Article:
Jan Lefley and Susan Parish are Holiday Activities and Food Programme coordinators and senior leaders in Romsey and Park Community Schools, who have organised activity schemes in Hampshire and beyond. They use their experience to talk us through how and why it’s so important to reach out to local families.
The Holiday Activities and Food Programme (HAF) has provided us with a great opportunity to engage with the most hard to reach families in our areas.
Last summer, with Department for Education (DfE) funding, we coordinated and delivered Connect4Summer, our HAF community programme. Running throughout Hampshire, Portsmouth, Southampton and the Isle of Wight, the main aim was to develop to the scheme in a way that would support children most impacted by the pandemic.
Connect4Summer ran a variety of different activities across the regions, including creative arts, life skills, sports and computer sessions. We also instigated ‘The Family Programme’, which enabled all the family to participate together in creative and physical activities, as well as cooking.
We had a total of 66 venues running as part of Connect4Summer, delivering programmes for under-fives through to teenagers. Inclusivity for all children and young people was essential, and often we needed to be flexible to adapt and extend our activities for different age ranges and SEND participants.
Academic subjects such as Mathematics, English and Science were embedded in many of the projects we developed, along with knowledge building on core family values such as communication and trust. It was also important that projects for our older children and teenagers had a strong focus on the life skills and knowledge building that would be attractive to potential employers.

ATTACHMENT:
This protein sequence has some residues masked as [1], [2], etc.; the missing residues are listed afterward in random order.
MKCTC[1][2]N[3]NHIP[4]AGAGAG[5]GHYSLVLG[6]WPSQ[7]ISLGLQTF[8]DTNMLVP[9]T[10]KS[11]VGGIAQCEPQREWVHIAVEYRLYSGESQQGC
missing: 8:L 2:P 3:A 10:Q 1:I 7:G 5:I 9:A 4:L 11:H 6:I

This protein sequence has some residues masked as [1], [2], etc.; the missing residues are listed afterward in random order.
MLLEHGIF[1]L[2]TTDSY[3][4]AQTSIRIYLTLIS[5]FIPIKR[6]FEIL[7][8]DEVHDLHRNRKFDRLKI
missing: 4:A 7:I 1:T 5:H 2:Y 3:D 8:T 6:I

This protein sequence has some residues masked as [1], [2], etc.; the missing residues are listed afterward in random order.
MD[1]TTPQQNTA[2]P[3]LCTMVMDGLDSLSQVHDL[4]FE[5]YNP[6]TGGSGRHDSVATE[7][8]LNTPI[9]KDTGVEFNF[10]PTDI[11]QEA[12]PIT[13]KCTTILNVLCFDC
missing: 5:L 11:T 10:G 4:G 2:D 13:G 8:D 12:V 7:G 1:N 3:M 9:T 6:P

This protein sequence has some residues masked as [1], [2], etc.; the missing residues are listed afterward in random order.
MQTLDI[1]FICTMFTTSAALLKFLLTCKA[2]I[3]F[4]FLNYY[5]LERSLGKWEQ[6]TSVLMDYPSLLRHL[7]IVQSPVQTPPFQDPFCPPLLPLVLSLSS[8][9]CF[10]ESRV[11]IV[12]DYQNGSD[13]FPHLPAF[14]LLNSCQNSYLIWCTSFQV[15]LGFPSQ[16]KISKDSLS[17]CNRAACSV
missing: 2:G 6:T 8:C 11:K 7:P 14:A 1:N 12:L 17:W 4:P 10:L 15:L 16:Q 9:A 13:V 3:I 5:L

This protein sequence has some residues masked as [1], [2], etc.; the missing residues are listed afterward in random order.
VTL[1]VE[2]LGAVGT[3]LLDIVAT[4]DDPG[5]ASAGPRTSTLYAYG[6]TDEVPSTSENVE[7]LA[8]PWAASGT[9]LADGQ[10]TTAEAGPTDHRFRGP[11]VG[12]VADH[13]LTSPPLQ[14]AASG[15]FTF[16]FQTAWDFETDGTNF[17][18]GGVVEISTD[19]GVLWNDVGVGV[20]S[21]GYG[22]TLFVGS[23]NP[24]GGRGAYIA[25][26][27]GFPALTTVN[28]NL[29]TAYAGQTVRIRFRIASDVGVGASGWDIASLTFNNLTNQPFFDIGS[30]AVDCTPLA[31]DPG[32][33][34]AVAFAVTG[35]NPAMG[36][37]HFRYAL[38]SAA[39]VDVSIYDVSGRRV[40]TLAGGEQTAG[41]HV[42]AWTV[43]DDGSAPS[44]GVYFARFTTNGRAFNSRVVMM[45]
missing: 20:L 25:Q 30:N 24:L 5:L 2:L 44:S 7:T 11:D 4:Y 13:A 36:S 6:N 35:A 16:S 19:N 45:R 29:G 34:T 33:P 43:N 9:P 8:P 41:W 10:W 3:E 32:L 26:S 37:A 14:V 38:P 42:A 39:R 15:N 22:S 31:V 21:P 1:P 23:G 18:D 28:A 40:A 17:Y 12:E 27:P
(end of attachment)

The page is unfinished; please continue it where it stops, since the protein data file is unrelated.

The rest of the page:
Hot two-course meals were provided to everyone attending activities, along with regular ready-packed fresh meals, ingredients, and recipes for their families to take home.
Due to Covid-19 we had to work hard to engage families in the programme and increase their confidence in the safety measures in place at our venues, while reaffirming the value of attendance.
Reaching out to families through school networks is essential, and the following tactics used by our schools proved most effective:
- Leading the conversation with the benefits of children taking part in the activities, i.e. building confidence, widening interests, having fun and making friends.
- Avoiding focusing on the provision free meals as being the main incentive, as some families can feel stigmatised by certain presumptions.
- Emphasising that the social interaction and learning involved in many of the activities will really help attendants make up for the missed time in on-site classrooms during lockdown.
- Targeting influential parents and leaders in the community to help spread the word about the programme. We signed up a lady dubbed the local “Queen Mother” and many other parents followed her lead to become involved.
- Talking to the parents on an informal basis so they don’t feel pressured.
- Encouraging parents to write in the school newsletter about what they thought of the pilots over Easter, and the bits they and their children enjoyed the most.
We also worked closely with social workers and children’s agencies to integrate HAF into their communications with priority families, ensuring that they knew about the options on offer. The result of this partnership was one of the main factors in securing high numbers of attendance from those groups, which was fantastic.
We highly recommend going above and beyond to encourage those in your area to take part, it is an extremely positive resource for children, schools, communities and wider, and has the ability to create a legacy of knowledge and support for families for long to come.
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